Like every thoroughbred writer, I have drawers full of possibilities- seeds of ideas, pages of notes, scribbled outlines, hopeful chapters, and half-finished manuscripts. But which ideas get born? Ultimately I gravitate towards the stories that scare the hell out of me because that's where all the emotional truth is hiding.

No point following the yellow brick road if I can’t pull back the curtain on the wizard.

But how do I move from proposal to marriage? All too often the market dictates direction. If enough agents and/or editors take a pass, that can be a daunting obstacle. But for me, the more likely reason to break the engagement is because I have fallen out of love with my protagonist.

Either she bores me, annoys me or fails to keep me up nights. In other words, her dire circumstances have to be so compelling that I must find out know how her story ends.

And therein lays the second factor in deciding whether to hold or fold. I must also fall in love with the inciting incident. I need to know that I’ve poured the fuel that propels the story into a stratosphere my poor protagonist never saw coming. This incident has to be so life changing, so knee deep in conflicts and so wildly entertaining that I can take off in numerous directions.

But which direction? It has to be a mystery for me or it won't be to my reader!

So where do those great turning point ideas come from? Two words-- what if?

Of my four published novels, my favorite inciting incident emerged in CLAIRE VOYANT. What if an elderly stranger collapsed and died on the tray table of a beleaguered actress, only to discover that he may not have been a stranger after all?

I had the best time building a novel around this simple premise and looking back I can see the divine inspiration. I was less the writer than the designated typist.

And now I am enjoying a similar lightening strike with my work-in-progress, a middle grade novel called HOTLINE TO HEAVEN. I am riveted by my young heroine’s pursuit to find her voice and learn to trust her instincts when her life encounters more corkscrews than a ride on the Rock ‘n’ Roller Coaster. “Walk This Way” indeed.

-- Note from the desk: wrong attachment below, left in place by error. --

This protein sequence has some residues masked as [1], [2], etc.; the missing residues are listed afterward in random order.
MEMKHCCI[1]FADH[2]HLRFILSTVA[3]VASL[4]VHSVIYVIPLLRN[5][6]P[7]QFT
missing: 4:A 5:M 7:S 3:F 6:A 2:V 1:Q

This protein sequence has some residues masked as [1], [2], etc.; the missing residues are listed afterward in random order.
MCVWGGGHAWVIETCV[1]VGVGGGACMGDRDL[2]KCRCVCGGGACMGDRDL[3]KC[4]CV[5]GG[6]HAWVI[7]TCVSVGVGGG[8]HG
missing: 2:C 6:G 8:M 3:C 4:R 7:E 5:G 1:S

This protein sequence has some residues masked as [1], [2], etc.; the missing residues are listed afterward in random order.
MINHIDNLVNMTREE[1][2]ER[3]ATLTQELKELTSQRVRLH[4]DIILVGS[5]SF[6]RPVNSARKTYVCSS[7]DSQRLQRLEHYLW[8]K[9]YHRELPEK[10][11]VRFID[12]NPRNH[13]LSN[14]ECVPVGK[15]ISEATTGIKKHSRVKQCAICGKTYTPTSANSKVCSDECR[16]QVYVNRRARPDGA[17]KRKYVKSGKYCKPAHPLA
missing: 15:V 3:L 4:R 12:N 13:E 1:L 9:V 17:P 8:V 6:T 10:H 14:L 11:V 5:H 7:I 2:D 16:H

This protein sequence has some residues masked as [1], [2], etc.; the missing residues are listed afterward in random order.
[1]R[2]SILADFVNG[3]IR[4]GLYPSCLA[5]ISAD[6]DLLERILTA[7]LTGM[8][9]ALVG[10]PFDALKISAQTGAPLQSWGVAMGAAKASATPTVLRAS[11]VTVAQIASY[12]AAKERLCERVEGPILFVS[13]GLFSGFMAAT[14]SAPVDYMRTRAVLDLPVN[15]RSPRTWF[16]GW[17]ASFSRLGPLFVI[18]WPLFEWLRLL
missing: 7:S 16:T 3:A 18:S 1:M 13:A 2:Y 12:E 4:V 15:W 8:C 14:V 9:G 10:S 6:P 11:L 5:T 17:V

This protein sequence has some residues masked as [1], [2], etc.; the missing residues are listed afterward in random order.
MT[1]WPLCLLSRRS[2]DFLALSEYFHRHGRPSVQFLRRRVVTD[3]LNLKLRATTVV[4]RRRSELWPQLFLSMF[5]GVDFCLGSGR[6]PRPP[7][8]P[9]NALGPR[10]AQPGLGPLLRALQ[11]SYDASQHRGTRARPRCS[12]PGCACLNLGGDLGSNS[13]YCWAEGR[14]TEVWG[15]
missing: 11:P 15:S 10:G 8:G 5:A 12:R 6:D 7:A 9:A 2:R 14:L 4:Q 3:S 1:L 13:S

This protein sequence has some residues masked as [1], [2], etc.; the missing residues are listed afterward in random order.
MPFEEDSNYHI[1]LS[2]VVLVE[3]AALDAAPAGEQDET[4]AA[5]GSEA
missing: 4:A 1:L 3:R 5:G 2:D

But inspiration alone doesn’t guarantee anything if the writing isn’t solid. So I toil every day hoping that my brainstorms find happiness with the plucky protagonist and that her story keeps me entertained and enlightened. After all, how can I expect to engage readers if I don’t even have an audience of one?

I’ve been meaning to talk to my good friend Danielle about this. I’m sure she would agree.

Saralee Rosenberg is the author of A LITTLE HELP FROM ABOVE, CLAIRE VOYANT, FATE AND MS. FORTUNE and DEAR NEIGHBOR, DROP DEAD (All from Avon/HarperCollins). Visit her website

Monday, November 14, 2011

Let's go for a Sleigh Ride!

by Malena Lott
I'll confess: I'm a holiday junkie. I love so many things about October through January 2nd that I couldn't even list them all here, but what they have in common is tradition and that magical romantic quality about the season as a whole. It gets cold. We get closer. Don't we call more, hug more, make more of an effort to connect? The world doesn't slow down, but it does feel more in focus.

Sleigh Ride: A Winter Anthology is definitely my homage to the season and how something as simple as a sleigh ride can have such meaning in our lives. I invited fellow Girlfriend Authors Maggie Marr, Maria Geraci and Samantha Wilde to be a part of it and they graciously accepted. You'll also be introduced to debut authors Dani Stone, Jenny Peterson and Megan Barlog, who are great writers you're going to be seeing a lot more from.

To celebrate our launch, we're doing several great contests including the 7 Sleighs/7 Days of Giveaways contest (now on day 4) as well as the Big Stuffed Sleigh Contest that ends Nov. 30th ($150 value.)

The book is available in trade paperback and ebook. For a chance to win a print galley of Sleigh Ride, leave a comment on WHO YOU WOULD LIKE TO SHARE A SLEIGH RIDE WITH IF YOU COULD INVITE ANYONE IN THE WORLD. What would you talk about? Or would you not be talking? :) Thanks for reading, and happy holidays! 

In order of appearance: